Wuthering Heights (1939) is
director William Wyler's somber tale of doomed and tragic love, conflicting passions, and revenge. It is considered one of
Hollywood's all-time most romantic/drama classics. Filmed with haunting beauty, it is the first film dramatization of Emily
Bronte's wildly passionate 1847 best-selling literary masterpiece, from a screenplay written by Ben Hecht and Charles MacArthur
(concentrating on the first two-thirds or 17 chapters of the 34 chapter book).
Merle Oberon (Catherine Earnshaw);
Laurence Olivier (Heathcliff);
David Niven (Edgar Linton);
Flora Robson (Ellen Dean);
Donald Crisp (Dr. Kenneth);
Hugh Williams (Hindley Earnshaw);
Geraldine Fitzgerald (Isabella Linton);
Leo G. Carroll (Joseph);
Cecil Humphreys (Judge Linton);
Miles Mander (Mr. Lockwood); Romaine Callender (Robert);
Cecil Kellaway (Mr. Earnshaw);
|Cathy & Heathcliff
William Wyler; Producer: Samuel Goldwyn; Screenwriters: Ben Hecht
and Charles MacArthur; Based on the novel by Emily Bronte; Cinematographer: Gregg Toland; Editor: Daniel Mandell; Art Director:
James Basevi; Set Decorator. Julie Heron; Costumes. Omar Kiam; Musical Direclor: Alfred Newman; Special Character Makeup:
Blagoe Stephanoff; Running Time: 104 minutes.
Producer Samuel Goldwyn felt the black-and-white film was the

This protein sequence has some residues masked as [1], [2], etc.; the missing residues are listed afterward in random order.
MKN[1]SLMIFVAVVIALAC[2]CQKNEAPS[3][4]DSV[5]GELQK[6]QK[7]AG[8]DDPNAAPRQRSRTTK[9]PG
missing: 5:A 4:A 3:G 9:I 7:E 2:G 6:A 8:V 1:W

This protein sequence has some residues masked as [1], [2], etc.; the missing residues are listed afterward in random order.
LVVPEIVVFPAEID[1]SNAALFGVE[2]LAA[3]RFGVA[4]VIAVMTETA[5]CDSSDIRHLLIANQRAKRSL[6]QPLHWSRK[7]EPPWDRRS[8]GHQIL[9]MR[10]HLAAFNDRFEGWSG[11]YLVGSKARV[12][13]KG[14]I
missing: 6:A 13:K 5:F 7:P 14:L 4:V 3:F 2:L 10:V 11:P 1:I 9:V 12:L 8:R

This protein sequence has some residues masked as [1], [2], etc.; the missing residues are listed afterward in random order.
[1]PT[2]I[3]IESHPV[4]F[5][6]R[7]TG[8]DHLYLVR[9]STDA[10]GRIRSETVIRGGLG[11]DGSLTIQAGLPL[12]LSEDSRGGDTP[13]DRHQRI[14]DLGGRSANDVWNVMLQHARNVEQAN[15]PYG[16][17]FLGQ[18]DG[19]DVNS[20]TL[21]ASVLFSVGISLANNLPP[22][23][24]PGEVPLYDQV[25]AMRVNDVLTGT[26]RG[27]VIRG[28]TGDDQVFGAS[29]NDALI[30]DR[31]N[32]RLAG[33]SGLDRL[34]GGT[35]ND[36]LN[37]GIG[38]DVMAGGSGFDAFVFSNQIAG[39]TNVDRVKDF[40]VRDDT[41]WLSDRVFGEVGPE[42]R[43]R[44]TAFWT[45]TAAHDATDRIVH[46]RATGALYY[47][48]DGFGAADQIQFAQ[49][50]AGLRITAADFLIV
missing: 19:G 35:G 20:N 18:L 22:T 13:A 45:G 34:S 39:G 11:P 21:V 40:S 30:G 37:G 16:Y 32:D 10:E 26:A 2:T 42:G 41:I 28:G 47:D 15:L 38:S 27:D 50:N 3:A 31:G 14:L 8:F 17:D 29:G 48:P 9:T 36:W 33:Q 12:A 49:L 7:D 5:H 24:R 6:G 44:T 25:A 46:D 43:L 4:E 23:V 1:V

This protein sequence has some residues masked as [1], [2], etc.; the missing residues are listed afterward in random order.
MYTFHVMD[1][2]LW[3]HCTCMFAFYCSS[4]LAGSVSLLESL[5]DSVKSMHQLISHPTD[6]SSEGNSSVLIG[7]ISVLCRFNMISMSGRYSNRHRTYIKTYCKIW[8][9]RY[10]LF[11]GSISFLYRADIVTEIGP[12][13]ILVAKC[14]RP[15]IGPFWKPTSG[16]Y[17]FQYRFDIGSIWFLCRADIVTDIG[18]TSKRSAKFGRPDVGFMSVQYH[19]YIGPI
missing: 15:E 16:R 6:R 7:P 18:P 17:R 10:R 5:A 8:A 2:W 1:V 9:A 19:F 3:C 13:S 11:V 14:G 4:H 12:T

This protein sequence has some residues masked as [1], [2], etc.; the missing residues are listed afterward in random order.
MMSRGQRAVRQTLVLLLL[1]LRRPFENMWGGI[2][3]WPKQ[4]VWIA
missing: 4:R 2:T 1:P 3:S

favorite of all his productions. It is still considered the definitive version - and one of the greatest romantic films ever
made. Bronte's novel tells about the eternal, smoldering love between two soul-mates: adopted gypsy boy Heathcliff and manor-born
Cathy, who loves both the stable-boy and her worldly neighbor Edgar. There were numerous other versions of the film, including:
a silent version in 1920, director Luis Bunuel's Spanish-language version Abismos de Pasion (Depths of Passion) (1953),
Robert Fuest's American International and UK version Wuthering Heights (1970) with Timothy Dalton and Anna Calder-Marshall
in the lead roles, French director Jacques Rivette's Hurlevent (1985), Peter Kosminsky's faithfully-told Wuthering
Heights (1992) with Juliette Binoche and Ralph Fiennes, and a made-for-TV feature Wuthering Heights (1998) as part
of the Masterpiece Theatre series.
When, back on the London stage, Olivier received Samuel Goldwyn's offer to play Heathcliff in Wuthering Heights, he consulted his acting
colleague Ralph Richardson, who replied cryptically: "Yes, dear boy. Bit of fame. Good."
Goldwyn's earlier plan was
to team Olivier romantically with his Divorce of Lady X costar Merle Oberon as Cathy--and the actor's offscreen inamorata
Vivien Leigh in the secondary part of Isabella. Olivier knew Vivien would have made a perfect Cathy, while doubting Merle's
emotional qualifications for the role. Leigh refused to accept a supporting part in Wuthering Heights, reportedly scoffing
at William Wyler's protestation that she’d never get as good a first role in America!
Emily Bronte's melodramatic tale of tragic love, jealousy and revenge was first published
in 1837 under the nom de plume of Ellis Bell, to hide the fact that the author was a woman. It was her only novel, this wildly
imaginative story of conflicting passions on the wild and stormy moors of her native Yorkshire. Its focus is on the moody and unrefined gypsy youth known only as "Heathcliff”
who, through his unfulfilled love for the well-born and self-centered Cathy Earnshaw, is driven to extremes of vindictiveness,
ending in either death or tragedy for everyone involved.
A number of other versions of Bronte's book have reached the screen -- a 1920 silent British adaptation